HOLIDAY company Thomas Cook have secured a huge victory for all tour operators in Britain, after defeating a “sickness” compensation claim by a Liverpool couple. It will surely worry the thousands of food-bug fiddlers, who thought they were on to an easy thing.

Now, with UK Prime Minister Theresa May and her Government pledging their allegiance to tour operators, with Spanish authorities alongside them, threatening legal action against fake claims, there could be even more back-tracking by claimants.

Last week, we reported that one law firm had put forward a staggering 1,800 claims, only for every one to be withdrawn.

And a warning for all holiday fraudsters is that the “fundamentally-dishonest” claim against Thomas Cook, by Julie Lavelle, 33, and her 34-year-old partner, Michael McIntyre, has cost the couple £3,744 in compensation.

They had demanded £10,000 from the travel company because, they said, they and their two daughters all suffered vomiting and diarrhoea during their 2013 holiday at Gran Canaria’s Parque Cristobal Hotel.

Yet they never mentioned their condition to hotel staff, or tour representatives in the resort, said the travel firm’s lawyers at Liverpool’s county court.

Mr McIntyre even admitted in court that he’d had six pints of beer in Las Palmas Airport while awaiting the flight home, when he was supposed to have had gastro-enteritis.

He then completed a holiday questionnaire on the plane, and left the section on illness unanswered. Yet he responded that the hotel service received was “good” or “excellent” to the majority of questions, added the firm’s lawyers.

The couple’s downfall secured a first victory for Thomas Cook in the company’s campaign against false holiday-sickness claims, Judge Juliet Herzog agreeing that their claim was dishonest.

Travel trade organisation ABTA, very much aware of the situation, launched a campaign last month to stop the huge spike in claims, while authorities in the UK and Spain are determined to stamp out this growing trend.

In the past year, tens of thousands of UK holiday-makers have made claims – worth around £3,000 to £5,000 each – despite the reported sickness levels in resorts remaining stable.

Thomas Cook managing director Chris Mottershead said the hearing was the first of a number of cases the company will challenge in court.

He added: “We’re pleased that the judge found in our favour. It’s not comfortable for us to be in court, questioning our customers’ credibility.

“But the significant increase in unreported illness-claims, being received by the travel industry, threatens holidays for all UK customers.

“This case follows an increasingly-common pattern for these claims, with a previously-unreported illness being raised years after the holiday, with no medical or other evidence to support the illness.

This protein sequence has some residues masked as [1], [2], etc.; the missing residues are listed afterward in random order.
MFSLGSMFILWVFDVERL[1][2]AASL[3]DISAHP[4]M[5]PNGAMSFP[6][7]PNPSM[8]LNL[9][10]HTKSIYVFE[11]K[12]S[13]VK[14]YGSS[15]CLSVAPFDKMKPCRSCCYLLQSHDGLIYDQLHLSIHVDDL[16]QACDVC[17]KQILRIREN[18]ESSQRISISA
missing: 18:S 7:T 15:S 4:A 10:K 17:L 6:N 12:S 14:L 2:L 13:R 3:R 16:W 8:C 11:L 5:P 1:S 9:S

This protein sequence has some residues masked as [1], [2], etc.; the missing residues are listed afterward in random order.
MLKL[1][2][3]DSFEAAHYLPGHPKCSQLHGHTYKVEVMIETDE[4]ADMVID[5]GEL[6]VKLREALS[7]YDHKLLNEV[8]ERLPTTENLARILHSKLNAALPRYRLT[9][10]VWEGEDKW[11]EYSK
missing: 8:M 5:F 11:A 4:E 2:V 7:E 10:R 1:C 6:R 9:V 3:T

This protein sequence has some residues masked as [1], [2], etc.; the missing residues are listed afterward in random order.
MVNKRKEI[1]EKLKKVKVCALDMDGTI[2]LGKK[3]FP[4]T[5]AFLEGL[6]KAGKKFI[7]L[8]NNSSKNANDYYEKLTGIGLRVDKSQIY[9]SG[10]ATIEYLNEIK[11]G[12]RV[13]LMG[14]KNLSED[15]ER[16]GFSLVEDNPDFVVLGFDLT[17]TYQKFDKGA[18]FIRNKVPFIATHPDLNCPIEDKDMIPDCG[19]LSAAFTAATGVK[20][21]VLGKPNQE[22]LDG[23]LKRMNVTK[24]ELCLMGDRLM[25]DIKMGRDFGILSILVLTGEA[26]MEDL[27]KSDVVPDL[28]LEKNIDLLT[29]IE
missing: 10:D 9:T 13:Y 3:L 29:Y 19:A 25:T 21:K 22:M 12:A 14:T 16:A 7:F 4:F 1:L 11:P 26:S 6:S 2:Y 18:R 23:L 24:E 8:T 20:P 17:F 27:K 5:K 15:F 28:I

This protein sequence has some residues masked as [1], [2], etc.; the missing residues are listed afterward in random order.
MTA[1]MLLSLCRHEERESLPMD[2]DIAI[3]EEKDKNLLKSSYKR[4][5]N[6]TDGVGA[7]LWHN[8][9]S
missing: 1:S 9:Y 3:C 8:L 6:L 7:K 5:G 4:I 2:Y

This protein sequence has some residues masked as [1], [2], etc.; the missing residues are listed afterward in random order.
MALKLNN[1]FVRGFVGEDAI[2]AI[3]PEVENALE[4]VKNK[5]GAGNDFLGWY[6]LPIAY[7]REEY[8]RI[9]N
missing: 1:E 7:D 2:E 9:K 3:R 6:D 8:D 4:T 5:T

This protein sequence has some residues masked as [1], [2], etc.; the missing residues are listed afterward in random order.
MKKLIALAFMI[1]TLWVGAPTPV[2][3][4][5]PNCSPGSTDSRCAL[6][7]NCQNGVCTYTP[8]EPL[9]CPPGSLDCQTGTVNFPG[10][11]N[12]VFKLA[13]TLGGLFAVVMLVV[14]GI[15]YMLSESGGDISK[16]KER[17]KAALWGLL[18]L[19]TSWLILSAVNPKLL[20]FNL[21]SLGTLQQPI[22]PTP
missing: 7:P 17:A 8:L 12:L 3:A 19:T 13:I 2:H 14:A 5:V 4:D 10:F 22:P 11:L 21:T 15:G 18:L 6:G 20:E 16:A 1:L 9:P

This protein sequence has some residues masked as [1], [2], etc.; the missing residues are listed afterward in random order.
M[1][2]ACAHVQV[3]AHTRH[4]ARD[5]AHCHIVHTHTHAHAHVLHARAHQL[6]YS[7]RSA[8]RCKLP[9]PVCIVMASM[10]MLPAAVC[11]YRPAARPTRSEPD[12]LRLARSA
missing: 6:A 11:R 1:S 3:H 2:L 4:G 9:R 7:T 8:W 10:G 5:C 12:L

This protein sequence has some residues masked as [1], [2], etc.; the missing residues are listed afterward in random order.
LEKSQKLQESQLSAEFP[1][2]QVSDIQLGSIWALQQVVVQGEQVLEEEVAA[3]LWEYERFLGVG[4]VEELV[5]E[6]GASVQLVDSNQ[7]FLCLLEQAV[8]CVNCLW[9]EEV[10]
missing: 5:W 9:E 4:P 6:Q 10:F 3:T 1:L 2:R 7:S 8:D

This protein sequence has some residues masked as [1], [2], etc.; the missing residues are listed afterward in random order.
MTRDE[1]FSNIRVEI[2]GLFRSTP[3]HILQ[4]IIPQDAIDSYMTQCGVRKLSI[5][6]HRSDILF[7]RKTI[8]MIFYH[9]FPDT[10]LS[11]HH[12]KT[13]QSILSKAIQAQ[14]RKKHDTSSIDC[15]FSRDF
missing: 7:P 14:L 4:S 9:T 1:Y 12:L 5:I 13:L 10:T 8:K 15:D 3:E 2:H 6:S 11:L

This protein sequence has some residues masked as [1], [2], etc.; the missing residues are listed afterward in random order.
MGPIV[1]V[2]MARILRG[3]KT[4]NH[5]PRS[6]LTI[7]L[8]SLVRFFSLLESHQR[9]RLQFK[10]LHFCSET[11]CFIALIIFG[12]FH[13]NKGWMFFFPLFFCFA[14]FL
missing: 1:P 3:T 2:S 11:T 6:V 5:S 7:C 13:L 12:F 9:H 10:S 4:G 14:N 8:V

“In these cases we will not accept liability, and we will take further action where we believe it is necessary to protect all our customers.”

The ABTA “Stop Sickness Scams” campaign believes that legislation, designed to halt the surge in fraudulent whiplash claims by capping the legal fees charged by solicitors, has fuelled the rise in travel-sickness reports because it does not apply to incidents overseas.

But the campaign also warns that holiday-makers, pursuing fake or exaggerated claims, risk ending up in prison, either in the UK or abroad.

The UK Government’s initiative follows concerns from the travel industry of the enormous number of false insurance-claims for gastric illnesses, fuelled, in part, by touts operating in European resorts.

But the increase of British claims, reckoned to be as high as 500% since 2013, is not experienced in other European countries.

This, undoubtedly, raises suspicions over the huge scale of bogus claims, and is damaging the UK’s reputation overseas.

The clamp-down, reiterated by the UK ministers, comes on the heels of these fraudsters, as highlighted by Canarian Weekly last week.

And, because of these claim increases, many tour operators appear to settle them out of court, which pushes the industry’s costs up. In turn, this raises fears of higher package-holiday prices for the majority of law-abiding holiday-makers.

British ministers are adamant they want to reduce cash incentives for claimants to bring dodgy claims against the tour operators.

Under these proposals, the claimants would pay a prescribed sum, depending on the value of the claim, which would make the cost of defending a claim predictable.

The Government’s Justice Secretary, David Lidington, said on Monday: “Our message to those who make false claims is clear: your actions are damaging, and will not be tolerated.

“We are addressing this issue, and will continue to explore, further, steps we can take. This government is absolutely determined to tackle the compensation culture, which has penalised the honest majority for too long.”

The Ministry of Justice added: “We have been liaising with ABTA and other industry representatives, to understand the underlying problems and identify the most appropriate and effective response.

“The Government is committed to tackling all fraudulent claims, and the Claims Management Regulator has taken significant steps in this area. It is working together with the Solicitors’ Regulation Authority to this end.”

And there is an optimistic note from the Ministry of Justice, which said: “The vast majority of holiday-makers will not make false claims, and those with a genuine grievance will still be able to claim damages.”







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Posted by on Jul 14 2017. Filed under Local News, Home Page Featured. You can follow any responses to this entry through the RSS 2.0. Both comments and pings are currently closed.

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